At some point in your SRAS program in St. Petersburg, there will be a trip to the Hermitage. Sergey is the usual tour guide for this trip, and he is full of stories and inside facts that you would have never gotten if you had gone on your own. When you’re walking toward the Hermitage you may recognize it easily– it’s pretty hard to miss. Whether you cross a bridge, go through a tunnel, or turn a corner, at some point during your time in St. Petersburg, you’ll unmistakably run into the big fancy blue building by the water.
A guide is generally recommended, especially on a first visit, as the museum is absolutely huge. There are currently over three million works of art, and the museum is known as the second-largest in the world. With over 400 rooms, all with their own unique and extravagant qualities, just spending five minutes in each one would take up a week of your time! So, it’s good to have someone who can help focus your first trip and introduce you to the museum.
The Hermitage, though, is a unique experience that deserves more than one visit. There is no one specific showstopper that you must visit, but instead numerous significant pieces across walls and halls. Luckily, student admission is free, so you won’t hurt your wallet if you decide to take multiple trips. While on tour, your group will be asked for art and history preferences so that Sergey can help you get the most of your experiences.
If you come during colder months, when you enter, be prepared for heat. During winter, the city is known to turn the radiators on full blast! I recommend wearing layers. Decide how many to remove based on your comfort, and any extra sweaters, jackets, or coats, can be easily turned in at the coat check. Just simply walk up to one of the employees, and they’ll hand you a tag.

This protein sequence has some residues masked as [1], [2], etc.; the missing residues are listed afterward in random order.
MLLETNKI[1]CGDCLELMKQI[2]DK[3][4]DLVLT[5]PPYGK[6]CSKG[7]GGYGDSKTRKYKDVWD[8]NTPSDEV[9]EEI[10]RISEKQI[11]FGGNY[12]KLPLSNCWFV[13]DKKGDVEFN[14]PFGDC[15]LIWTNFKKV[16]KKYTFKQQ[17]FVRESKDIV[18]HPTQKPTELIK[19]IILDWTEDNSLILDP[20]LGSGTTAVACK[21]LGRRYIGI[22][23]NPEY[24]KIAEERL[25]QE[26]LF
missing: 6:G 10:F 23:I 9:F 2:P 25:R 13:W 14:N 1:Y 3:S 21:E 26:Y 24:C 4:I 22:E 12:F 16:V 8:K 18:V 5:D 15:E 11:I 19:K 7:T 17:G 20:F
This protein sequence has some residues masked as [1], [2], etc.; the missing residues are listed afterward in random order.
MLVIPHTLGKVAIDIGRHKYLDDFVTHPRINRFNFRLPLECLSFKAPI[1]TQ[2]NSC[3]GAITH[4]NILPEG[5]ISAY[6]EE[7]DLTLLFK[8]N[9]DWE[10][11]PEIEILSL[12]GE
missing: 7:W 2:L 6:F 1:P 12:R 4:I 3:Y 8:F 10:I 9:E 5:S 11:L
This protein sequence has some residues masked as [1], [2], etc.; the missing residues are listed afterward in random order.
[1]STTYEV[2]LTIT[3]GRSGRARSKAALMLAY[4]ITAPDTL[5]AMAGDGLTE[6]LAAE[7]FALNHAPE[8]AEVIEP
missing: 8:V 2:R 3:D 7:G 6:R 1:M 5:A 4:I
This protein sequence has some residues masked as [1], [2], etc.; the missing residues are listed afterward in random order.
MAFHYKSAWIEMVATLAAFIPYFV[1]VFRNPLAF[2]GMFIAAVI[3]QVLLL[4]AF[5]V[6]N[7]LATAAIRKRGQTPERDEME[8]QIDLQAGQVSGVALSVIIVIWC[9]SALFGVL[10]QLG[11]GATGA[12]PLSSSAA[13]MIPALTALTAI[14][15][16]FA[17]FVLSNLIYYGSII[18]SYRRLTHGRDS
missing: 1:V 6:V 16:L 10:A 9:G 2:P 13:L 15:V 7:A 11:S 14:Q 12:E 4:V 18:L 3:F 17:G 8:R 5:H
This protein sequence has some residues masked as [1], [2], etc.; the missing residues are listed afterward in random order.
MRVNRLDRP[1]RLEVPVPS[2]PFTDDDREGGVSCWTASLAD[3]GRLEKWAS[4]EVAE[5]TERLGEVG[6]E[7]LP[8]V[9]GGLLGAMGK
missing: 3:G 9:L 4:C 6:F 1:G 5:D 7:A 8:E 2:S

Just a quick security check or two later and here you are — surrounded by luxury in the form of gilded walls, red carpets, and numerous sculptures of various shapes and sizes. Even the map may leave you confused about where to start because there are so many choices. Maybe you like that and want to get lost, or maybe you think it better to take a step back and decide on a plan of action. There are certainly enough velvet chairs on which to sit and ponder your next move. Big-name artists you can see here include Leonardo Da Vinci, Michelangelo, and Rembrandt, Van Gogh, Matisse, Monet, and Picasso, to name just a few. There is even a mummy with broken legs and one of the biggest vases in the world.
There are both temporary and permanent exhibitions that you can lose yourself in. While you’re observing the art, the rooms, and the historical pieces, be sure to keep an eye out for the Hermitage cats, as they do exist. The cats were originally brought in as rodent control, and through the years they have remained within the Hermitage’s walls, even though you are quite unlikely to see a rat there today.
An extra bonus if you really enjoy this place is that you can apply to be a volunteer. Just search “Hermitage Volunteer Service” and you can then download the application that can be either emailed or turned in.
The Hermitage has the unique ability to cater to practically any type of art or history lover, so be sure to put it on your list when you’re in the city and make sure to take full advantage of Sergy’s excellent tour when it is offered!
The State Hermitage Museum
State Hermitage. Russia, 190000, St Petersburg, Dvortsovaya Naberezhnaya (Embankment), 34
Students and children get free admission.
300 Rubles is the cost for only one branch of the Hermitage complex.
700 Rubles includes the Main Museum Complex, the General Staff Building, Winter Palace of Peter the Great, Menshikov Palace, and the Museum of the Imperial Porcelain Factory.
The first Thursday of each month is free, and there is an online ticket option.
Hours are: 10:30-18:00, Wednesdays 10:30-21:00, and Mondays are closed.